Common causes of gastric pouch ulcers:
- H.pylori bacteria
- NSAID use
- Excessive acid production
- Blood supply problems to the pouch
Depending on the cause, antibiotic treatment in combination with lifestyle changes maybe required.
Over-the-Counter (OTC) Medication
- Antacids like Tums, Milk of Magnesia, Alka-Seltzer can offer brief relief from the pain that ulcers can cause. They do this by neutralizing stomach acid.
- Pepto Bismal has been observed to have a protective and antibacterial effect against H. pylori bacteria.
Antibiotics are used when H. Pylori is found in your digestive tract. The antibiotic treatment for an ulcer that has developed after gastric bypass surgery usually lasts 1 to 2 weeks. The purpose of antibiotic use is to kill the bacteria (H. pylori) that is causing the issue. Some side effects of antibiotic use are vomiting, nausea, diarrhea, bloating, indigestion, and loss of appetite.
Proton pump inhibitors are a form of medication that changes the stomach’s acid production. Prilosec and Prevacid are common forms of this drug.
Mucosal protective medications protect the lining of the stomach from acid, they differ from proton pump inhibitors because they do not inhibit or change the release of stomach acid. Instead, they prevent damage to the lining of the stomach. Common mucosal protective medications are Carafate and Cytotec.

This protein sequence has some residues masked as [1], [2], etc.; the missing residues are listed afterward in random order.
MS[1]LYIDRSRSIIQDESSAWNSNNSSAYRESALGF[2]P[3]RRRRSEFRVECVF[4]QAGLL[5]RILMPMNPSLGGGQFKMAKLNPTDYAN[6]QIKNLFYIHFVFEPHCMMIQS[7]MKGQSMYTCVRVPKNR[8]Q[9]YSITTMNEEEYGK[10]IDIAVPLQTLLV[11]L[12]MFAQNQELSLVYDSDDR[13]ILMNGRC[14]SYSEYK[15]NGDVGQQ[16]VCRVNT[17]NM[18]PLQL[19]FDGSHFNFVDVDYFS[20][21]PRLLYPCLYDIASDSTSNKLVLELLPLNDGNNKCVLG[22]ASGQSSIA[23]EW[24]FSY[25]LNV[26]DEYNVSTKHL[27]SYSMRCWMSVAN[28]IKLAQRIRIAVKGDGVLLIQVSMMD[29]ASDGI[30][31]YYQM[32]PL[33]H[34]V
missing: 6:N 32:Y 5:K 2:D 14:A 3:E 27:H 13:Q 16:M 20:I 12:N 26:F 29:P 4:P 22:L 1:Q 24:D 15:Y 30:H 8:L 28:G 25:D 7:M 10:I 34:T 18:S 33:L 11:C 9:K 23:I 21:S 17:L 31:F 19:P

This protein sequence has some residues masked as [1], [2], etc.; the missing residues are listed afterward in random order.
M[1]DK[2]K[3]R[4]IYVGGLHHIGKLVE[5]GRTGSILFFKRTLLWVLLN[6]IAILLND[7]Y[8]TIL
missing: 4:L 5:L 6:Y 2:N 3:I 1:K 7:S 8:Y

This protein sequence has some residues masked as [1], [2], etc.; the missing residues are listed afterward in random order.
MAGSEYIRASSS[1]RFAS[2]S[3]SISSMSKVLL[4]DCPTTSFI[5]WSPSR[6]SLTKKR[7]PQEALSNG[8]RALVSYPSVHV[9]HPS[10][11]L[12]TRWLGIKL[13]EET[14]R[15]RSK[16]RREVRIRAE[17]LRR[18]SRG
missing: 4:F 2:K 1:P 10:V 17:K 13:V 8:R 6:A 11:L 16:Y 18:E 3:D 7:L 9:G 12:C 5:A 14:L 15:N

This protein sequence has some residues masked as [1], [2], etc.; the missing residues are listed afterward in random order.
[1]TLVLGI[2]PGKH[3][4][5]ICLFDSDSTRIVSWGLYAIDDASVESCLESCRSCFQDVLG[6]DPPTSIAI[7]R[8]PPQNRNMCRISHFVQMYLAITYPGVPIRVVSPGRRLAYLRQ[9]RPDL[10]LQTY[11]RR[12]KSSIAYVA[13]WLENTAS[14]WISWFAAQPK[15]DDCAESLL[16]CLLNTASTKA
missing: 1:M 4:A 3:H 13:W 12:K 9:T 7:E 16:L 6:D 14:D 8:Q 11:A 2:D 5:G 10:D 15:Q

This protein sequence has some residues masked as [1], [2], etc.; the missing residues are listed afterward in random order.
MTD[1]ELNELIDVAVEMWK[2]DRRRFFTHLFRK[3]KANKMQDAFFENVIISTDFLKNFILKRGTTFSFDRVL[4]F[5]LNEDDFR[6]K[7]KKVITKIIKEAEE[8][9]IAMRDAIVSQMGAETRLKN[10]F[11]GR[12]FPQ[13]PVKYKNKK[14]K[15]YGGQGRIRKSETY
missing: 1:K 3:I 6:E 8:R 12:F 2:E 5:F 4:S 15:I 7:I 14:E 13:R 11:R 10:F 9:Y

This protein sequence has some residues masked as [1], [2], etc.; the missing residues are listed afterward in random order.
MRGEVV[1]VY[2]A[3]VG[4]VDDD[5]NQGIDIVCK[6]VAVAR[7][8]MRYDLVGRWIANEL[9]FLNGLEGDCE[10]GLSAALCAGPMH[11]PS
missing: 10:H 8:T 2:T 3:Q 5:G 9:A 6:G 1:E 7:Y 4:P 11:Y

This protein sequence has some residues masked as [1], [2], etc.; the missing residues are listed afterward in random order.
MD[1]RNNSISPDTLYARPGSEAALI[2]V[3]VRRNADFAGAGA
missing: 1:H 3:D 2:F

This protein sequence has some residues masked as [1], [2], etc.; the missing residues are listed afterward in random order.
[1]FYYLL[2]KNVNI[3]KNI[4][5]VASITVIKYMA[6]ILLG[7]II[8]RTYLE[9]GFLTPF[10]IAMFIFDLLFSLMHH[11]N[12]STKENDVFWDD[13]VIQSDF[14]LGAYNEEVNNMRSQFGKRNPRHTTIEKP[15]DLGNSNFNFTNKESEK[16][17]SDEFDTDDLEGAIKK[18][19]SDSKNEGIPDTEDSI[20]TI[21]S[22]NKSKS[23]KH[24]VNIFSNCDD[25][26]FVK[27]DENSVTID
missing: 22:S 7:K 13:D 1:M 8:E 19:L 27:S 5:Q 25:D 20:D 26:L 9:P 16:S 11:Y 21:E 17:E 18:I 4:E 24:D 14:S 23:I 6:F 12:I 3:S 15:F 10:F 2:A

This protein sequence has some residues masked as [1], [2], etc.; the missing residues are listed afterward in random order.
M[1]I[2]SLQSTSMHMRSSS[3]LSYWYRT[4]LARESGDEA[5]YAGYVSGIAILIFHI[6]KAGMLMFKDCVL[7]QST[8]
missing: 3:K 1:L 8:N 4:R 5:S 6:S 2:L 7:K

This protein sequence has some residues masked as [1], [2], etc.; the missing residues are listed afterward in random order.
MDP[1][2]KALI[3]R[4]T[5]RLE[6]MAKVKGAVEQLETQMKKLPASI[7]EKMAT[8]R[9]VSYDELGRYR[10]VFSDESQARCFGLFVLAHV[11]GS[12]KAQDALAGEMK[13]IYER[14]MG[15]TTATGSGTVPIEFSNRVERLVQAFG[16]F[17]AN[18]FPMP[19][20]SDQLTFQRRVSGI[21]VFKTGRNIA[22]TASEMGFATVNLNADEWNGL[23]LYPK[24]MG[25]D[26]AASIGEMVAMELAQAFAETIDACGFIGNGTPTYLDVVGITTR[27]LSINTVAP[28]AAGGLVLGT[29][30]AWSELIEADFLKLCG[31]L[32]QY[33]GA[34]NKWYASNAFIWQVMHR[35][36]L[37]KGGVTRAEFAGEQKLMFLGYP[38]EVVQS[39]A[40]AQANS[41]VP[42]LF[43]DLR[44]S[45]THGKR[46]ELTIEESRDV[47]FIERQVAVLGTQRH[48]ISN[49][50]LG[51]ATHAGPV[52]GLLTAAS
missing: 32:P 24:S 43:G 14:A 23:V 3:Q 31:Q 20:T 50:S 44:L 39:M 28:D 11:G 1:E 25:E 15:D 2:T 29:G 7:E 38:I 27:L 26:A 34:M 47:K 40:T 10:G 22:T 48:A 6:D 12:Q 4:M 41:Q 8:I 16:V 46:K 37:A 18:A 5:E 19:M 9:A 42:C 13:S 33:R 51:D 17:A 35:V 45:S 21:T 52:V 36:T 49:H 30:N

Carafate adheres to the ulcer to make a barrier that allows it to heal and prevents further damage. Cytotec protects the stomach lining by increasing mucus production which protects the stomach lining from stomach acid damage, increasing bicarbonate production which neutralizes stomach acid, and enhancing blood flow to the stomach which promotes healing.
According to a study from 2016, reducing stress in your daily life can lower your risk of developing an ulcer. Managing stress can look like different things for each individual. Consider meditating, practicing yoga, or booking massages as forms of stress relief. If needed, seeing a therapist may do wonders for not only your stress levels but also any mental health struggles. Regularly seeing a mental health professional can arm you with the tools and strategies needed to reduce your stress levels.
Smoking has been seen as a lifestyle factor that can slow down the healing process of an ulcer. It has shown relation to an ulcer recurring again. If you are currently a smoker, it may be worthwhile to quit so the risk of developing an ulcer after gastric bypass surgery is reduced.
Tailoring your diet to avoid enhancing the symptoms of your ulcer can make the healing process more comfortable for you. Food that should be avoided include coffee, milk, alcoholic drinks, and fried foods because they can cause the following:
- Excessive acid production
It may also be beneficial to include probiotic foods into your diet because they contain bacteria that can improve gut health. A healthier environment will help fight off H. pylori and heal your ulcer.
Always seek a medical professional's evaluation if you develop abdominal pain, especially after gastric bypass surgery.